It was hard to visualise so I did a quick Etch A Sketch style drawing just for fun and to get my head around if this would work (the blue and purple colour isn’t the the colour the truck is going to be). At this point it is also worth noting that the plan is to get this truck looking as VW LT as possible so the VW LT headlights and grill are going to be fitted at high level but only wired up as spot lights to keep things road legal.

 

With the VW LT headlights and grill, I couldn’t make my mind up for a while if to go square or round but the decision was made for me when I had a member of the VW LT Owners (VOLT) Facebook group put up a set of squares for sale at a decent price so I grabbed them.

 

 

 

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How This Project Started #1

On the way back from our Arctic Circle Trip we called in to see our good friend Jason who lives in Denmark. Part of the tour he gave us of the town he lives in was drop in to a massive army surplus store and that is when we got inspired. Across the road from the store were a bunch of trucks that were basically a MAN 4×4 Chassis with a VW LT cab that were a collaboration effort by the two motor companies to replace the Unimog for military and utility usage. This is something that we could go far as it dent take us away from pretty much what we are doing right now anyway.

We had seen people driving the bigger overland trucks when we had done our Morocco Overland trip and liked the idea of more room but didn’t have much interest in them back then as we loved to be nimble in the VW Syncro. Now we have done the far north and now that Isaac is getting a bit older we could do with a bit more room and be able to carry more cargo to be fair. This build is not to make a vehicle to replace the CVC Syncro Westy but to have something for longer trips where we don’t have to be so agile. On the Arctic Circle trip we had to make the difficult decision, shall we take the bikes? Or shall we take the Kayak? We don’t really want to have to make a choice we want to take both as there were times that the Kayak would have been a good choice over the decision to bring the bikes. That said taking the bikes was the best decision on that trip and we wouldn’t change that if we had to do it all again in the Syncro but in a 4×4 lorry we could take both.. Hell we could even take some motor bikes too!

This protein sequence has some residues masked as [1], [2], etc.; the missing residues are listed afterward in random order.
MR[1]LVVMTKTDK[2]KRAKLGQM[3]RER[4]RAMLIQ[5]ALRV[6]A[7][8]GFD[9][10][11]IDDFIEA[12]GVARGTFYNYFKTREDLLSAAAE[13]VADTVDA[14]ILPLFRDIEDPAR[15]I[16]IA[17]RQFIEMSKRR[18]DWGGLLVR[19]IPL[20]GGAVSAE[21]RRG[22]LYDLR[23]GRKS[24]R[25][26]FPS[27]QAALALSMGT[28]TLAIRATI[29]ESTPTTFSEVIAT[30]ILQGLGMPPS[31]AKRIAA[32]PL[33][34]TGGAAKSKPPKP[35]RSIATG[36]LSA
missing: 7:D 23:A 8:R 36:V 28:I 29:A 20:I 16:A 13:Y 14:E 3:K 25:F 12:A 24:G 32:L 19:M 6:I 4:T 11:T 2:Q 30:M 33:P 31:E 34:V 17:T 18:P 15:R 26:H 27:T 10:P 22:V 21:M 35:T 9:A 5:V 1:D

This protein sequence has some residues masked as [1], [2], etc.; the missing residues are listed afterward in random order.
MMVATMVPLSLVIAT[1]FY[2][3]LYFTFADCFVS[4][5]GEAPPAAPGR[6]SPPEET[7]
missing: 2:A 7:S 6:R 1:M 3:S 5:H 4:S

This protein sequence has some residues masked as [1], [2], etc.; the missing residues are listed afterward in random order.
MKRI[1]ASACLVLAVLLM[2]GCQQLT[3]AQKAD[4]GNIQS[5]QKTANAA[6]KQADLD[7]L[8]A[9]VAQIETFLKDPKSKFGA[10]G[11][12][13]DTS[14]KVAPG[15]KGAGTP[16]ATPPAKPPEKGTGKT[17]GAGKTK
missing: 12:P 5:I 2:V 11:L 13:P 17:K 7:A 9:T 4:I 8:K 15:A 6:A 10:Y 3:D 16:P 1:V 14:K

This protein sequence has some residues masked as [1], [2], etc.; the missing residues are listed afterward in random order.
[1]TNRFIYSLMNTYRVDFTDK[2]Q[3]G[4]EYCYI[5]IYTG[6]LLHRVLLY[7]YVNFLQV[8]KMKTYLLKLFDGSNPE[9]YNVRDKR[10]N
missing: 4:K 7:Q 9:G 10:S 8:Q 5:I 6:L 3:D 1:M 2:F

Via Facebook my friend Erik at Adventure Trucks in The Netherlands gave me the heads up that he had a base truck that was exactly what would suit us squirrelled away in a barn at his place. After a bit of flapping around I eventually went over to see him and here is how that one went..

 

The Managon Project 1 from CampervanCulture.com on Vimeo.

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Recovery kits and what we use and supply

When searching for a recovery kit that included everything we consider to be essential for a Syncro or 2wd Adventure Camper we couldnt find anything that fitted the bill. So back when we first set up CampervanCulture.com we put this kit together to not only cover the Syncro, but any vehicle or 4×4 of a similar weight (2.5T). It has been one of our top sellers ever since and with good reason. We use our own gear and you have been able to see us put our kit through it’s paces and it has stood the test of time.

Colour coded straps to avoid confusion in recovery conditions. The red and black 4m straps can be connected WITHOUT THE USE OF A SHACKLE using the method in the attached photo to give the option of an 8m tow strap.
Use the 1 ton safety straps around the towing strap and fix to a second safety point in case of tow point failure.
The 4.75 ton shackle is for heavy recovery,